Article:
… the more stuffy galleries stay the same…
I wasn’t expecting to be impressed by the Bruce Mau instigated and designed “Massive Change” exhibition, and the densely-set, impenetrable and prententious prose that decorated the first room just reinforced my preconception.
But then, pretty quickly it hit it’s stride with innovative displays of process and prototype models for Dean Kamen’s Segway and his kerb-climbing wheelchairs; and input tools for computer system of the last 30 years. Other rooms like one focussed on types of scientific imaging, and another on visualisations of the Earth were dramatically staged and rich with content.
However, the exhibition’s stated goal is that it is not about “the world of design, but the design of the world” (something touched-on here before now) – it’s job is to infect visitors with possibility and have them carry that out into the world. It is also a show that relies heaviliy on visual evidence, often densely-overlayed and spectacularly staged visual evidence, that might require some reflection from the visitor before the ideas could be taken on board.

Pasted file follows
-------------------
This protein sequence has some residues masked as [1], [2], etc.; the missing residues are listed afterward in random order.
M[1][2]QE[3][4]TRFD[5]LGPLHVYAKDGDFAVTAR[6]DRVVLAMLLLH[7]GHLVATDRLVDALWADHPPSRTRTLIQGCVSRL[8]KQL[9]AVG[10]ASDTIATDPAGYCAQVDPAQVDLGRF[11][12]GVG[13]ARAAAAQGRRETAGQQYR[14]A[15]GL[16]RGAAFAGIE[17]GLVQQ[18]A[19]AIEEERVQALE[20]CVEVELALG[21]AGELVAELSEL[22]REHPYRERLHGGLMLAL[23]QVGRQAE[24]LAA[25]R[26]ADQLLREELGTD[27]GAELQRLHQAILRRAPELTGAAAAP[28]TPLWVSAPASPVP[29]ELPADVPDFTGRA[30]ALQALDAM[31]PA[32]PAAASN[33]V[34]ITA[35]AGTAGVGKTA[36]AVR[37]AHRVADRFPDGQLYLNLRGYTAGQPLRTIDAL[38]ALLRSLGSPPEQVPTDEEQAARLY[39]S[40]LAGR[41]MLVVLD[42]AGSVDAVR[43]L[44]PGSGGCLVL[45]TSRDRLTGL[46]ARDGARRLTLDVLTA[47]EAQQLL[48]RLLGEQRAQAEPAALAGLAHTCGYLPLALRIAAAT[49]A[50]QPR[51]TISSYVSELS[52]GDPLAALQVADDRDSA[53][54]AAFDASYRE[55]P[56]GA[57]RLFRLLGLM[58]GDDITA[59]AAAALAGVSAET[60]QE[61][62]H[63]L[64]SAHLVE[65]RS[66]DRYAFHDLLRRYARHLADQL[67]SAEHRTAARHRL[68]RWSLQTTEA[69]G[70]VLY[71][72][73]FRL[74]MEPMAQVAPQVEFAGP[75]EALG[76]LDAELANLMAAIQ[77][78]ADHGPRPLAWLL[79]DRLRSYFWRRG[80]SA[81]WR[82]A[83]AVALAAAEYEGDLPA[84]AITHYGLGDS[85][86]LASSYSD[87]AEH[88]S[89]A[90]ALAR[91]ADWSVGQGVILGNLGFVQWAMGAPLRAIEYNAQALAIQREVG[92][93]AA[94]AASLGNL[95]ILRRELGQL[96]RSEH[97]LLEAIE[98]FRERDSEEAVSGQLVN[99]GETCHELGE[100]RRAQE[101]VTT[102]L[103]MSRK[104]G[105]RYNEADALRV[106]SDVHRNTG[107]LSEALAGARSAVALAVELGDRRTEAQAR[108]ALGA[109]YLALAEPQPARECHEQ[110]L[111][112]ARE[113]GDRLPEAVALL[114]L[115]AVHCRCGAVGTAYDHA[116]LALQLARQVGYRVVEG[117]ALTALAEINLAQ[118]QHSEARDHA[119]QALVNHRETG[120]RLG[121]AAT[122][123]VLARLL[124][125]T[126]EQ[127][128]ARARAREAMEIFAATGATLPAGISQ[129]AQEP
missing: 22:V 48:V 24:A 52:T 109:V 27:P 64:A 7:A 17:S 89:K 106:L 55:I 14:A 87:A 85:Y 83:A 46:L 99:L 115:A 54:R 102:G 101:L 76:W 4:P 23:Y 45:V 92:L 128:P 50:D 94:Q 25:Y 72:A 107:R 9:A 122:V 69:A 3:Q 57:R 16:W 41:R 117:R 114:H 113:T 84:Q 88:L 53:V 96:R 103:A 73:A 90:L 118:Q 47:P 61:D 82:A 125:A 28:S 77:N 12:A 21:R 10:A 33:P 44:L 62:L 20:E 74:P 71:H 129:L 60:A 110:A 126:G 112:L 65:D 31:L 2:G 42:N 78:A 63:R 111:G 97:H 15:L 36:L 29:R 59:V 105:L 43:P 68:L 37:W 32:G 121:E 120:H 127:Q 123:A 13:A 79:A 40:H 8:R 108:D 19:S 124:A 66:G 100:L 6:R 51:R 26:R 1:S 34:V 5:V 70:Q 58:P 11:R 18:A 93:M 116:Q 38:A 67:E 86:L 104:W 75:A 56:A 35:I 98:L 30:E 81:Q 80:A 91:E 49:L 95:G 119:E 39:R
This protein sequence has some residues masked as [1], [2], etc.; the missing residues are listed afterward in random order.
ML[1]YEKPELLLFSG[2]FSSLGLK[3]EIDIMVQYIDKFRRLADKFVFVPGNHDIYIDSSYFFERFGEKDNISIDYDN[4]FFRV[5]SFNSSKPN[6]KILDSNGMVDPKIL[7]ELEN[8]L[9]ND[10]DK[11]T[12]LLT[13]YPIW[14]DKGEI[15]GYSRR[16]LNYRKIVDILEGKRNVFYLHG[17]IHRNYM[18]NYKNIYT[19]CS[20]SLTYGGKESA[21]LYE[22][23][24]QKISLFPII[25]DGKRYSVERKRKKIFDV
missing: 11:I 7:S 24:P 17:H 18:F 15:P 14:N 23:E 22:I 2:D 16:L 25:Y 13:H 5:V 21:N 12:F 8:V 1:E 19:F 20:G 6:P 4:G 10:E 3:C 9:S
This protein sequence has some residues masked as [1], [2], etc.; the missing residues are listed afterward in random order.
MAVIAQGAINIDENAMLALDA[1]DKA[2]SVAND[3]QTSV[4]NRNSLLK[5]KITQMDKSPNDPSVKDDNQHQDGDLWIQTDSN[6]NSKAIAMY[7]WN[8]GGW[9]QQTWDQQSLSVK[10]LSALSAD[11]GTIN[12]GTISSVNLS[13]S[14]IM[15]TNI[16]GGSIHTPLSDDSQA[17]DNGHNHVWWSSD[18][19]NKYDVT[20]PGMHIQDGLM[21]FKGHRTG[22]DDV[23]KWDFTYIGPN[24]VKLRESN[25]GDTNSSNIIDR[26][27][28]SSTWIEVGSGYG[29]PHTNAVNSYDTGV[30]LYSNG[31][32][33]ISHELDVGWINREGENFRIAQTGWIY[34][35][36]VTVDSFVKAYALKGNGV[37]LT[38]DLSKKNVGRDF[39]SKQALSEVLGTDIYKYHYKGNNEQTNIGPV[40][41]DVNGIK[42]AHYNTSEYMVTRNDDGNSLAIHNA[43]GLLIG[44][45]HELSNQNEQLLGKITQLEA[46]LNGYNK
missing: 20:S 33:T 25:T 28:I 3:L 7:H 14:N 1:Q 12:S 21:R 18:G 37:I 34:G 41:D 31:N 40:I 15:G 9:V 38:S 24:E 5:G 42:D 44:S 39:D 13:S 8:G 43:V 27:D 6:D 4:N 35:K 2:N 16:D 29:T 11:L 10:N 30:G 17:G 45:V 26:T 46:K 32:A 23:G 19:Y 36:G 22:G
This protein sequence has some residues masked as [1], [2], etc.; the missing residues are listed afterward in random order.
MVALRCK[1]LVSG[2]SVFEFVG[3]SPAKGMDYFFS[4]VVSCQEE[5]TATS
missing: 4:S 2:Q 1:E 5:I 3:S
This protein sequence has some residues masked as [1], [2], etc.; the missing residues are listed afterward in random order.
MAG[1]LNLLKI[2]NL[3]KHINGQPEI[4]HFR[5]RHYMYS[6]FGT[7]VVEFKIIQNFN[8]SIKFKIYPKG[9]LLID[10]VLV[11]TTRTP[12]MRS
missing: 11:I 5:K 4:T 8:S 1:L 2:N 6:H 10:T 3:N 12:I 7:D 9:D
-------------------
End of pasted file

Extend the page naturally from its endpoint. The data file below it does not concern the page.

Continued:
Why is it then that Vancouver Art Museum doesn’t allow anyone to take photos of this visual evidence? I asked and was given a standard policy line.
Liz Goodman and myself then just resorted to a kind of cameraphone cat-and-mouse with the gallery attendents and trying to look like we were texting with our phones when they circled by. We were timing their passes and whispering “cover-me” by the end of our visit, like we were near completion of some imaginary “Metal-Gear Gallery” stealth-imaging game.
If the goal of the show is to instill massive change, why restrict the spread of the ideas contained within the show to within the walls of the museum?
Mau would do well to revise the next staging to allow some kodak moments for aspiring design activists.